Bruins defeat Penguins in double overtime, take 3-0 series lead
BOSTON — Brooks Orpik is the conscience of the Penguins.
He has been with them the longest, played the toughest brand of hockey for them, and defended the scoring areas with a blend of physicality and precision — always with passion.
This one will hurt him most.
His man — center Patrice Bergeron — scored a goal at 15:19 of the second overtime to essentially end this best-of-seven series, which the Boston Bruins lead, 3-0, after a 2-1 victory at TD Garden on Wednesday.
“I think everybody can realize how we felt and I felt,” said Orpik, who lives in Boston during the offseason and was rocked by a blow from Bruins winger Milan Lucic two shifts before the winning goal. “You feel like you let 19 guys down. It's not a good feeling.”
The Penguins feel better about their play heading into Game 4 on Friday night.
There is only one reason to feel good about their chances of returning to the Stanley Cup Final for the first time since 2009.
Only three teams have rallied from a 3-0 series deficit to win, but many Boston players were on the Bruins club that blew a 3-0 lead against Philadelphia in 2010.
Perhaps that is why Penguins winger James Neal wasted no opportunity after Game 3 — he said it at least five times — to insist “there is no quit in this group.”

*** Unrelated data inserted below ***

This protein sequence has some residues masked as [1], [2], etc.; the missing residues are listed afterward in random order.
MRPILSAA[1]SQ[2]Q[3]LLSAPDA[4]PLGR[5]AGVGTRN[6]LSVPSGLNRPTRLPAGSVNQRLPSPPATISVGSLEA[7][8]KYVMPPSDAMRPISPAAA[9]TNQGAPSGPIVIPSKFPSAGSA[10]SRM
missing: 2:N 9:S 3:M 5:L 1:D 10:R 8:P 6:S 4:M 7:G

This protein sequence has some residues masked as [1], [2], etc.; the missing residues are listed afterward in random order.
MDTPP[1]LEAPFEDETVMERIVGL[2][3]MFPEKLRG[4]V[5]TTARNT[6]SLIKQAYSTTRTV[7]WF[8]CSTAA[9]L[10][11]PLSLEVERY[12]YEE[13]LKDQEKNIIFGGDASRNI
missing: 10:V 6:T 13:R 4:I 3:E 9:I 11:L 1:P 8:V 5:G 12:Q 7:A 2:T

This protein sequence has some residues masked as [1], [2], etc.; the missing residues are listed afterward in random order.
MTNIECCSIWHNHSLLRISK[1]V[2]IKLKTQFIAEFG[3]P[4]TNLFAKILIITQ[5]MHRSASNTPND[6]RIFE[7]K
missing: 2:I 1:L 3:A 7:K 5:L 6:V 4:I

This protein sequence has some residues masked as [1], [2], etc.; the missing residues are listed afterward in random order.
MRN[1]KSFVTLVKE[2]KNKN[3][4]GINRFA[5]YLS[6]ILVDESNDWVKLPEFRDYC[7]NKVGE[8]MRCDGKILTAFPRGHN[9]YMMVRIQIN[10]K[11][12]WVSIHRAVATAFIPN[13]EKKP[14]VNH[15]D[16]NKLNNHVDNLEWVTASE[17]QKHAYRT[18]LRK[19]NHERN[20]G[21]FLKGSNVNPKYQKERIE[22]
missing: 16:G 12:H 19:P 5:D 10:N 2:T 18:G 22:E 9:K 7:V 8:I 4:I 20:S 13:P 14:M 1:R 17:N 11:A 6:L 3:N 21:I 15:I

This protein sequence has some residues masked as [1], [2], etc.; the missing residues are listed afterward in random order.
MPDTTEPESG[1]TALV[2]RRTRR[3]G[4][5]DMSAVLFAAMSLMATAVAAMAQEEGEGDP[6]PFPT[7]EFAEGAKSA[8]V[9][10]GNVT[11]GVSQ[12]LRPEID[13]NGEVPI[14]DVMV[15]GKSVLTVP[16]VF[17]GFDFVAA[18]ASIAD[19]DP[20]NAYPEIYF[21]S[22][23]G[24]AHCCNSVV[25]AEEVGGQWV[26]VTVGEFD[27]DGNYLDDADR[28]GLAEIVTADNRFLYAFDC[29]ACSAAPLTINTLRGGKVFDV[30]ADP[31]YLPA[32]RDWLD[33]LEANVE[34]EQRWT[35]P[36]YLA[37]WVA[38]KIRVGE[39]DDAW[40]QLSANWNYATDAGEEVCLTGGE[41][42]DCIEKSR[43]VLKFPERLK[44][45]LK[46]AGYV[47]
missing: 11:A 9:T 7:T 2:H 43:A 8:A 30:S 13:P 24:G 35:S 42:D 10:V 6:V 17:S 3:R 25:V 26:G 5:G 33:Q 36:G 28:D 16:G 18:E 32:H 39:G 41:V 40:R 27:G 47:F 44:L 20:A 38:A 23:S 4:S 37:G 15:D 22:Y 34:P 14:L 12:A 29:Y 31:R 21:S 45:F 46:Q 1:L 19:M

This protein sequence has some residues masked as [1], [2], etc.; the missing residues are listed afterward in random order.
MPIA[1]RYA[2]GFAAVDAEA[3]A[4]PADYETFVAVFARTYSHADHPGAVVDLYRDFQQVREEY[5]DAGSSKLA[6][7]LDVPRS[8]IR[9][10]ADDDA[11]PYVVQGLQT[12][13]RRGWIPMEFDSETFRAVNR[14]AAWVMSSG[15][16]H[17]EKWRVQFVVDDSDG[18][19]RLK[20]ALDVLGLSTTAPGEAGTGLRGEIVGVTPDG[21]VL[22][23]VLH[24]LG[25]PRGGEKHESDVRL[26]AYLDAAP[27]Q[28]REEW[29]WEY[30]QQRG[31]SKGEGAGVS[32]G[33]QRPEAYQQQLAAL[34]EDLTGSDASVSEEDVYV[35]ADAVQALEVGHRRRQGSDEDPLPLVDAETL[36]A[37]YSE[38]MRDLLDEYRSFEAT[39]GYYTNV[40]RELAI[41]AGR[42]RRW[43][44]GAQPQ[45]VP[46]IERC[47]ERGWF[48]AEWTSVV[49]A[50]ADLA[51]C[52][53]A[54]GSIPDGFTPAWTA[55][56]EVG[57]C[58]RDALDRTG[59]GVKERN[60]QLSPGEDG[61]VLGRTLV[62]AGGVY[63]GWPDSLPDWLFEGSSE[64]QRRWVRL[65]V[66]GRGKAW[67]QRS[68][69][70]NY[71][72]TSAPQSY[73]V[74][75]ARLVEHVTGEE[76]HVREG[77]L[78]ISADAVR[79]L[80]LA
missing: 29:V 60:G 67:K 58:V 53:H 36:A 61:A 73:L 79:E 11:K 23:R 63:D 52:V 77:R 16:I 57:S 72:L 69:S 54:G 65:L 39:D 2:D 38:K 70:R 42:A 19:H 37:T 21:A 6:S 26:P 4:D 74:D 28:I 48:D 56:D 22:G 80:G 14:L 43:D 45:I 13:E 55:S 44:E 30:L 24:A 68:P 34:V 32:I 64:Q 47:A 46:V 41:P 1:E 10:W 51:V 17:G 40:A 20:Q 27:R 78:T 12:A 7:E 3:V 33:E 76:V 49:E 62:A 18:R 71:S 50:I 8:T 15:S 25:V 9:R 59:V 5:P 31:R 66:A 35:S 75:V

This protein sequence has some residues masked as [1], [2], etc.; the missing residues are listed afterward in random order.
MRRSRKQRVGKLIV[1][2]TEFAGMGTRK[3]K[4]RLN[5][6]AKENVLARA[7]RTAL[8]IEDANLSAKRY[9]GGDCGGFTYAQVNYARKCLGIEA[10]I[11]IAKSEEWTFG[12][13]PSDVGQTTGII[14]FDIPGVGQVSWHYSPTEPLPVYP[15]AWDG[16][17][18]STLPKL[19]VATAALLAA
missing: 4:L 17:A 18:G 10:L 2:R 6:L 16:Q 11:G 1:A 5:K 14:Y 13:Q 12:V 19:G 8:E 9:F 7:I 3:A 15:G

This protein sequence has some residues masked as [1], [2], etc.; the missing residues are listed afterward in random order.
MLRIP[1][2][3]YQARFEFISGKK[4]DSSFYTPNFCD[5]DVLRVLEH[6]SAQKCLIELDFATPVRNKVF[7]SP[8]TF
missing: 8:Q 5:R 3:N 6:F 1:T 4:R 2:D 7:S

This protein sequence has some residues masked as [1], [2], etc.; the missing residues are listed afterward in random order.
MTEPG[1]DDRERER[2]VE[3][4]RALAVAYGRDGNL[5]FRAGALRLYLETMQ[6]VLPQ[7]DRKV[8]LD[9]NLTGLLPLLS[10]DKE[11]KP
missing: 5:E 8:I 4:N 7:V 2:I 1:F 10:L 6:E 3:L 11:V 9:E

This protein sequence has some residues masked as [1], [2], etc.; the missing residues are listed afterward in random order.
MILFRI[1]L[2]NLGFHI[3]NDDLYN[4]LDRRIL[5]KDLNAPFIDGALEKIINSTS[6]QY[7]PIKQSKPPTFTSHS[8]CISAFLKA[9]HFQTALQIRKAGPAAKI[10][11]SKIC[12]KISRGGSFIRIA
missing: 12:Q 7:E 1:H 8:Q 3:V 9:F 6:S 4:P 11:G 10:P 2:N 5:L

There was none in Game 3.
Goalie Tomas Vokoun stopped 38 shots.
The Penguins denied each of the five power plays awarded to the Bruins, including two in the overtimes.
Captain Sidney Crosby took 38 faceoffs, winning 21 — including 12 of 18 against Bergeron, the best on the draw in the sport.
Also during the second overtime, Crosby, who was playing with a surgically repaired jaw and only a year removed from a lengthy concussion saga, played an inspired shift — nearly scoring — without his helmet.
Center Evgeni Malkin was credited with 10 shots and he attempted another 11, though seven were blocked.
Malkin also was stripped of the puck by Bruins winger Jaromir Jagr — the second-most accomplished player in Penguins history — to set up the sequence that led to Bergeron's winning goal.
Malkin's facial expression said more than the words he could not muster after Game 3. Breathing deep, his lips pursed and his eyes widened. He looked as though he wanted to move Earth.
The Penguins need an earthquake to beat Bruins goalie Tuukka Rask, who has stopped 107 of 109 shots from an opponent that entered this series averaging 4.27 goals per game. Rask made 53 saves in Game 3, including 13 on the Penguins' six power plays.
The Penguins are 0 for 12 on the power play against the Bruins.
They will think about that Thursday. They were still thinking about a 6-1 loss in Game 2 after this defeat.
“Unfortunately we're kind of comparing Game 2, where we didn't have a chance,” Crosby said. “We gave away that one, so to speak. We did a much better job (in Game 3). We just need to trust and believe we can get this back to Pittsburgh.”
A Game 5 would be played Sunday at Consol Energy Center, if necessary. If not, a nucleus deemed destined to dominate its generation — the Penguins lost a competitive Cup Final in 2008, and won a rematch with Detroit in 2009 — will become the group that was swept from a playoff series.